SNP MP Joanna Cherry said her treatment in the CommonsBrexit debate late Monday night, when she was cut off mid-speech was “incontrovertible proof of the contempt in which Scotland is held at Westminster“.

The Edinburgh politician was one of just two Scottish MPs allowed to take part.

Deputy speaker Lindsay Hoyle, who told her to stop talking, insisted he had been “very kind” to allow two SNP MPs to speak in the debate.

Alex Salmond hit the roof, accusing Hoyle of going beyond his remit as chair of the committee stage of the debate. MPs were debating an amendment to the government’s Article 50 bill that would have stopped Theresa May triggering the formal process for leaving the EU, unless the parliaments in Scotland, Wales and Northern Ireland had indicated their approval.

It was midnight before Cherry was able to speak, but after only a couple of minutes, Hoyle insisted she had come to the end of her speech, when she had not.

“I noted that Government Members were given as much time as they wanted to make their points, and I intend to take as much time, as is my right, to make my points,” Cherry argued.

“I think that the hon. and learned Lady’s speech has come to an end,” Hoyle replied. “Let us now please hear from the Minister.”

Salmond said the deputy speaker had cut her off while speaking and demanded she be allowed to continue, to jeers and shouts from MPs.

Cherry then walked out of the chamber.

Raising a point of order, Salmond told Hoyle: “It is quite clear that the honourable member had not resumed her seat, Sir. Being in the chair accords you many privileges but you cannot reinterpret the wishes of an honourable member who is on her feet.”

Hoyle responded: “As the chair I have the right to make decisions on this House. What I would say is quite rightly when I wanted to bring her in, which I did ... I certainly don’t expect advantages to be taken of the chair on the agreements that I make.”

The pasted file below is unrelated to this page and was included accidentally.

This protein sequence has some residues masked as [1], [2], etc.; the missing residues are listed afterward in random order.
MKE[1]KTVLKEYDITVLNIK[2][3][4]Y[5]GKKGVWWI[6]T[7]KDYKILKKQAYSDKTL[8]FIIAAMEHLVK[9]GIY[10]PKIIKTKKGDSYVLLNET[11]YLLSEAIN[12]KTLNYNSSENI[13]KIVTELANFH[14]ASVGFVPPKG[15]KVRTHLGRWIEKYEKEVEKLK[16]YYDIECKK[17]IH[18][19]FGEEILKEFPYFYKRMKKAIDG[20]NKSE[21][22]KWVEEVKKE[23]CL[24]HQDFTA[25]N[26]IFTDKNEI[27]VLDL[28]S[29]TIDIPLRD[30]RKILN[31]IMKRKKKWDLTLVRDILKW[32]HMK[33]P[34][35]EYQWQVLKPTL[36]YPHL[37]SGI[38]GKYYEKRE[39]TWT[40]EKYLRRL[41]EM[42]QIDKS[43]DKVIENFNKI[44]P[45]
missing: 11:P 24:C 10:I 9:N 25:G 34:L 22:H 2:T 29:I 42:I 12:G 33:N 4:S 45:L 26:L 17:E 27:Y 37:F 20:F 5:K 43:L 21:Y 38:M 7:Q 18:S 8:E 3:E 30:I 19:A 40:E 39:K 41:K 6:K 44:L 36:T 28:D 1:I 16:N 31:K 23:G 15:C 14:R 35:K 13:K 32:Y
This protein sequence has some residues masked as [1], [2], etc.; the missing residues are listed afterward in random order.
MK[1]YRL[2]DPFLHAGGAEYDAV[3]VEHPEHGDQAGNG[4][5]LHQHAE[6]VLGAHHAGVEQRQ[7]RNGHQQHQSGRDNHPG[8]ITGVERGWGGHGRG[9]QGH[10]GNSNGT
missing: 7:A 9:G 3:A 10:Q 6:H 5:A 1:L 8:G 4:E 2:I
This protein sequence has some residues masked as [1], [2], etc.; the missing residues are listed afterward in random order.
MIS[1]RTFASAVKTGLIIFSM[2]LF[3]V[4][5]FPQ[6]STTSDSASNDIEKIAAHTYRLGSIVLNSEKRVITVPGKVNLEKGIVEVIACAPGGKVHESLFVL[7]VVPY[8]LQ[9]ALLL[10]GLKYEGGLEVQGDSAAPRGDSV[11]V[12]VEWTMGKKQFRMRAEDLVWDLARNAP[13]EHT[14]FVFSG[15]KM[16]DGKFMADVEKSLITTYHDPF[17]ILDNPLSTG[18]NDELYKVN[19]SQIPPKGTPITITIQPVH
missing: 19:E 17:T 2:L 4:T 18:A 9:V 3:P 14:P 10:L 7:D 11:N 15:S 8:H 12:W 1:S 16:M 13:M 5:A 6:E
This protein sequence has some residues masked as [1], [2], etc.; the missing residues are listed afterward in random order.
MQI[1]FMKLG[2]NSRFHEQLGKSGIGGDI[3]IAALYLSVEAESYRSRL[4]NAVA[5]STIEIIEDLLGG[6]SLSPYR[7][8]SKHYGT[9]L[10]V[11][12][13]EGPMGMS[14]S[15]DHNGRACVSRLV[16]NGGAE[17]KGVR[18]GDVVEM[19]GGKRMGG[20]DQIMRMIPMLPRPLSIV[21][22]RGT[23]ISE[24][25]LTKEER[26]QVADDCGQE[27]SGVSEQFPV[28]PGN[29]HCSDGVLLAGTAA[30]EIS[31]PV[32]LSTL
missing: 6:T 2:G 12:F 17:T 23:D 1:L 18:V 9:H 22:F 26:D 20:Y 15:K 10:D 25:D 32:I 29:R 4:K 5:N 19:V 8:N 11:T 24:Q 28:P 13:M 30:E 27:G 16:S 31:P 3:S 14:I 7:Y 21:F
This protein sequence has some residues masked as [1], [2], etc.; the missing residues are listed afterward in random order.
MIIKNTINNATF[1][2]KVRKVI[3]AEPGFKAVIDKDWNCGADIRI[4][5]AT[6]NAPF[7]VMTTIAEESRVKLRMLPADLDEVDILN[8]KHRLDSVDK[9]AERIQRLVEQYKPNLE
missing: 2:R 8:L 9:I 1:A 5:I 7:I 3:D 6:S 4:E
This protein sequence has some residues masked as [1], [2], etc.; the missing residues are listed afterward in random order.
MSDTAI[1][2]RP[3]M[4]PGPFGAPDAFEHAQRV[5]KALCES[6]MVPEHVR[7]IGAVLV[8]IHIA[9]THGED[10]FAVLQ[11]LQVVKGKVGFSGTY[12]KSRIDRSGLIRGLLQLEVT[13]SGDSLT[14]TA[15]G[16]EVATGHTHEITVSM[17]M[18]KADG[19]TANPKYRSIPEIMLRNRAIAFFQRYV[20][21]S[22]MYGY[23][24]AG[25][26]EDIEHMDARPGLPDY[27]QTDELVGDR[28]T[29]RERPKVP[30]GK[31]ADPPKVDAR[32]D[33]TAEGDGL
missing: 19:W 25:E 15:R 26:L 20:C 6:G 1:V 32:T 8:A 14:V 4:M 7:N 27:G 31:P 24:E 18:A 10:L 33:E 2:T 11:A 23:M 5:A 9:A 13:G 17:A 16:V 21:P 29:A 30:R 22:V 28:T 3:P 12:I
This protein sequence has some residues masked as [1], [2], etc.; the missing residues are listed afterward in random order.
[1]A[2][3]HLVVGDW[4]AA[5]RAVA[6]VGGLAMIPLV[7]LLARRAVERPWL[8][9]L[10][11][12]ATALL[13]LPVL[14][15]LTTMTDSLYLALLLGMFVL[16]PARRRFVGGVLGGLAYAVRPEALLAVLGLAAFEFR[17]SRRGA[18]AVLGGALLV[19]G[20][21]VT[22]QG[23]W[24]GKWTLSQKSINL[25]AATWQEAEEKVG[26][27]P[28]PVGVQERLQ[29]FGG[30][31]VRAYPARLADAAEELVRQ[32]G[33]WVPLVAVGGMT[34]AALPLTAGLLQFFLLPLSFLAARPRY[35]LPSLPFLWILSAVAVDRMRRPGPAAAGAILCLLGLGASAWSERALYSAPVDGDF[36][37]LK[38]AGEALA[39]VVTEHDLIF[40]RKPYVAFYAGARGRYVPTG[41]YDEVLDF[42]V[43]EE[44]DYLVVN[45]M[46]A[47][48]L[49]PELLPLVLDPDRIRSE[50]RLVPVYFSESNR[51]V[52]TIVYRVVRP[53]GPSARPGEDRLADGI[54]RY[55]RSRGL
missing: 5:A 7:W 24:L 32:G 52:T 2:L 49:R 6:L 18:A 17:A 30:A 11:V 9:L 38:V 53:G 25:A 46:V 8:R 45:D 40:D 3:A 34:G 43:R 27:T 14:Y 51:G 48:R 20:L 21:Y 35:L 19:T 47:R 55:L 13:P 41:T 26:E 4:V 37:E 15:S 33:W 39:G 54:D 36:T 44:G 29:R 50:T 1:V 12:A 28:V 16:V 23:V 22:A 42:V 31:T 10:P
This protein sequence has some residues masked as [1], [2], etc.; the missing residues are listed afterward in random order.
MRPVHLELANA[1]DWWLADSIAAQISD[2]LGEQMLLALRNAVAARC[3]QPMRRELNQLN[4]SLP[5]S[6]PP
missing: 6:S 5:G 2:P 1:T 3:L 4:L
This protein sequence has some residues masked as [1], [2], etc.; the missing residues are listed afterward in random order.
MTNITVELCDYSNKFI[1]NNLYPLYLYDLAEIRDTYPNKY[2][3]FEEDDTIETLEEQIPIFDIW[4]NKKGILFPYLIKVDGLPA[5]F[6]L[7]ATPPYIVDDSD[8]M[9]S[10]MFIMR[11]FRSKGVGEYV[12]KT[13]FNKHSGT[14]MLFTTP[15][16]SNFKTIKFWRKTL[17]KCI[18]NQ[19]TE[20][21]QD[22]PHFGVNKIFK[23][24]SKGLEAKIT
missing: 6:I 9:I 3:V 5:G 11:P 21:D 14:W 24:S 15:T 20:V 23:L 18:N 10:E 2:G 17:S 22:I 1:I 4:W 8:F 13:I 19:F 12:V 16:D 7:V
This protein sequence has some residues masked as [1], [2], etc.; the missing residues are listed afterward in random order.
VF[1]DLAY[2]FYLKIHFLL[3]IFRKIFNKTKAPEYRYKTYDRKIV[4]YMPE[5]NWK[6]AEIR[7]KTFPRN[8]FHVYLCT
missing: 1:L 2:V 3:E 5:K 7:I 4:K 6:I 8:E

Referring to the Brexit Bill, he said: “It is a very serious matter, it is so serious that I want to hear what the minister has to say.”

Earlier, Salmond has accused Commons authorities of “railroading debate on the biggest constitutional decision facing this country for 50 years” by limiting time for scrutiny in the House.

Cherry later tweeted: “I had not finished speaking. This evening is the incontrovertible proof of the contempt in which Scotland is held at Westminster “ MPs are back in the chamber for the second of three days of Brexit debate. The SNP will today push their “reset clause” amendment.

If passed, this would stop the Prime Minister triggering Article 50 until the European Council gave the UK a promise that if there failure to agree a deal, then Brexit should reset which should “result in the maintenance of the UK’s membership on the existing terms.”

The alternative if a deal isn’t reached is the so-called “dirty Brexit” where Britain is thrown out with no transitioning and no agreement on EU nationals, then Last month May insisted “no deal for Britain is better than a bad deal”.

Speaking ahead of the debate Salmond said: “If we meekly accept this, then Parliament could be voting next year to accept a bad deal or crash over the cliff edge of no deal. To avoid this we need a re-set clause to take the time limit and the pressure off the negotiations with Europe.

He added: “Thus far the Tories have been determined to railroad through this legislation without accepting a single amendment and they have been treating the devolved administrations with complete contempt.

"Time is running out for the Government to make meaningful concessions or the people will need to choose between being part of a Trumpian Britain or Scotland as a European nation"